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Robot Soldiers: Hampered By Their Imagers

As anyone who's followed the U.S. military's engagements in countries such as Afghanistan, Iraq, and Pakistan already knows, this country's armed forces are increasingly relying on robotic alternatives to human warriors; tread-equipped Roomba and Scooba siblings to disarm bombs, for example, or propeller- and wing-equipped drone alternatives to fighter jets for both surveillance and bomb-delivering purposes. IEEE Spectrum several weeks ago published an excellent writeup on this phenomenon, in fact; I wholeheartedly commend 'Autonomous Robots in the Fog of War' to your attention.

However, as the Spectrum piece points out, the 'autonomous' part of the title is largely a futures forecast, not a present reality. Part of the problem involves analysis shortcomings (quality, quantity and speed alike) of the incoming data. Quoting a few lines' worth of author Lora G. Weiss's prose:

Despite the advances in both their performance and safety, these robots are still far from perfect, and they routinely operate in situations for which they may not have been designed and in which their responses cannot always be anticipated. Some of the DOD's most advanced UAVs carry dozens of sensors, including high-resolution night-vision cameras, 3-D imagers, and acoustic arrays. Yet most cannot distinguish a sleeping dog from a bush, even at high noon. Humans are still needed to operate the vehicles, interpret the data, and coordinate tasks among multiple systems.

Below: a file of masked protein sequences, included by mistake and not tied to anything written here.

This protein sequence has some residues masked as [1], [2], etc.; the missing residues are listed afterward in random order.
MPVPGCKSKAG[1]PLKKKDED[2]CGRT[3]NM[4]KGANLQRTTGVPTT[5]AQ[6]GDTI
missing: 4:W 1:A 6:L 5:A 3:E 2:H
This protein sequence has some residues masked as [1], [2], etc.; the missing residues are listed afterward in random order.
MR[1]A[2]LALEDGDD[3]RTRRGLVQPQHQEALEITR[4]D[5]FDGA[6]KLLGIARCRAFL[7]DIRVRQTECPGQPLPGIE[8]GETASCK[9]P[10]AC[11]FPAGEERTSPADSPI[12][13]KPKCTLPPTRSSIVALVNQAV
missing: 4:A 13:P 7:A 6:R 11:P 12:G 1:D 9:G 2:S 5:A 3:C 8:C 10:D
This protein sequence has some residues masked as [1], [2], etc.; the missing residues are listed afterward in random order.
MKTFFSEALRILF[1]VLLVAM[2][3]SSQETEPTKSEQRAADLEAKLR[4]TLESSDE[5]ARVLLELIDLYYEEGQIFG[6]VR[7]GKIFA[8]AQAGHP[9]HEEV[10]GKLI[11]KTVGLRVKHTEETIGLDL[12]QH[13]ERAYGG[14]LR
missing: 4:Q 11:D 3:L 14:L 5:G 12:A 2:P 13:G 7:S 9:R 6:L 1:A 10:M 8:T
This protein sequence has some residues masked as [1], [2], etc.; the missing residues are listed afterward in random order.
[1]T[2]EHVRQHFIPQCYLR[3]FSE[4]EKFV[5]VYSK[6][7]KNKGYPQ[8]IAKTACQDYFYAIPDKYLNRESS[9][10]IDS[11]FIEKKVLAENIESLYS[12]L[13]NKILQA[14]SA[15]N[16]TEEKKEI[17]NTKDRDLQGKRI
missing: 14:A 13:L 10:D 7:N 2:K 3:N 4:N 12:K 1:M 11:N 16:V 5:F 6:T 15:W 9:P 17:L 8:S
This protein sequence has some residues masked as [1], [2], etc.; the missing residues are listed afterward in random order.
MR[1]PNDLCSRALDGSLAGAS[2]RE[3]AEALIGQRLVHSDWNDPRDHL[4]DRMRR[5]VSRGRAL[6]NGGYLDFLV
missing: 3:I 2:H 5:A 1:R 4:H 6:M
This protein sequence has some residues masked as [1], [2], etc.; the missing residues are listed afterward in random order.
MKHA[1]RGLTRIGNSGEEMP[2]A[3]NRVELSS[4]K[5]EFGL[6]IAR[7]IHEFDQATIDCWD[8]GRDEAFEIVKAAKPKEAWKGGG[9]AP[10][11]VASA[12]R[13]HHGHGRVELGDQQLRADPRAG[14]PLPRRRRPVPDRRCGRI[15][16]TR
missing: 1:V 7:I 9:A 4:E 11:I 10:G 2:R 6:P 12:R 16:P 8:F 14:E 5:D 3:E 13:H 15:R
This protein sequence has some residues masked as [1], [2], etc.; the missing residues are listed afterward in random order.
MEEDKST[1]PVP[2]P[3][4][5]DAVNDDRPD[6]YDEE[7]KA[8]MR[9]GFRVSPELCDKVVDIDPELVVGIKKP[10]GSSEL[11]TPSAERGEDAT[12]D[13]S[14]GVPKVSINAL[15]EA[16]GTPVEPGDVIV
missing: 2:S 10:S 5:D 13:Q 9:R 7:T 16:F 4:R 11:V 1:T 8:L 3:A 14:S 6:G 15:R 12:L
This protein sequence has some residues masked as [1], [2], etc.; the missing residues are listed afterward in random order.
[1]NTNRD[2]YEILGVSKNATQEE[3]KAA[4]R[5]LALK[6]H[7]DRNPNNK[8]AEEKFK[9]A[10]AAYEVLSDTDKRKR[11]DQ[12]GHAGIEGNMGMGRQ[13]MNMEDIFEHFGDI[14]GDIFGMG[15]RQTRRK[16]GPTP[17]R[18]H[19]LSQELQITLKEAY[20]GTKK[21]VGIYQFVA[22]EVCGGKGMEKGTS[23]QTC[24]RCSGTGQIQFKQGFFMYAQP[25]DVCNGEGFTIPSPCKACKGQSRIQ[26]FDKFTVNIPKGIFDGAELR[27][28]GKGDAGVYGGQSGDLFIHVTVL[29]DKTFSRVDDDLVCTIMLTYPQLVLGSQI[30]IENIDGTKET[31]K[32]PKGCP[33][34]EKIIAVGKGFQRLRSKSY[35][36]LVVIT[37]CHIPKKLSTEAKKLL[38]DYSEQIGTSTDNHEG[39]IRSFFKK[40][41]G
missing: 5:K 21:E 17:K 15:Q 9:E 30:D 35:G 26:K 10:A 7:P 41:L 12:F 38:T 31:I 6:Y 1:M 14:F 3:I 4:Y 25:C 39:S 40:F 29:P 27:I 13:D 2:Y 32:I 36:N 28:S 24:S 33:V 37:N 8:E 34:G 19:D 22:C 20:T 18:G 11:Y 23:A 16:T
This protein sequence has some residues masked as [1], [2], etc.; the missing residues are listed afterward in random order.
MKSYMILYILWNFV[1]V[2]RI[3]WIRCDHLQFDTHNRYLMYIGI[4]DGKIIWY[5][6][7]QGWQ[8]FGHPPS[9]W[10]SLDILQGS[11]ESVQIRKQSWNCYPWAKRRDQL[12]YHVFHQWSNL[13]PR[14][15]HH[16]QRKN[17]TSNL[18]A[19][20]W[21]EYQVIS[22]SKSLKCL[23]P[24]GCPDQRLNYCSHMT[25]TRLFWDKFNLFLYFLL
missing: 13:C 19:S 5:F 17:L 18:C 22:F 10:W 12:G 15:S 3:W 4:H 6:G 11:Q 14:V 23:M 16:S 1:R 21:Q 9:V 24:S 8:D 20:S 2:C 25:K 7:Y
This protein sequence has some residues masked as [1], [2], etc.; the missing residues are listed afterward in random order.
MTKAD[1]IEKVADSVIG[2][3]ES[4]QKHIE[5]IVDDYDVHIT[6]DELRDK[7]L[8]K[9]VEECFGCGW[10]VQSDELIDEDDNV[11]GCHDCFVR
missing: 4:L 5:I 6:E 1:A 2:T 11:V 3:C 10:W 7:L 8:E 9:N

She's right, of course. Those bomb-detecting and -dismantling robots are managed in a wired or wireless fashion by a nearby human operator. And similarly, the flying drones are controlled by humans sitting at computer screens, often on the other side of the world at a base north of Las Vegas, NV. But information processing isn't the only issue, as Weiss notes in a continuation of that same paragraph, "If we are ever to see fully autonomous robots enter the battlefield—those capable of planning and carrying out missions and learning from their experiences—several key technological advances are needed, including improved sensing, more agile testing, and seamless interoperability."

Note the emphasis on improved sensing. That's a theme, specifically in the visual domain, which was also raised in a Wired Magazine writeup published just yesterday, titled 'Bad Eyes Keep Unmanned Infantry Out of the Fight.' Check out this choice excerpt:

Perhaps most importantly, the robots have poor eyesight; the machines still can’t see as far as they can shoot. “If I’ve got a robot with a machine gun that’s got a max range of 800 meters, and a camera that can only see a couple meters, well, that’s a problem,” Lt. Col. Stewart Hatfield, chief of the lethality branch of the U.S. Army Capabilities Integration Center, told an audience at the Association for Unmanned Vehicle Systems International conference in Washington on Tuesday.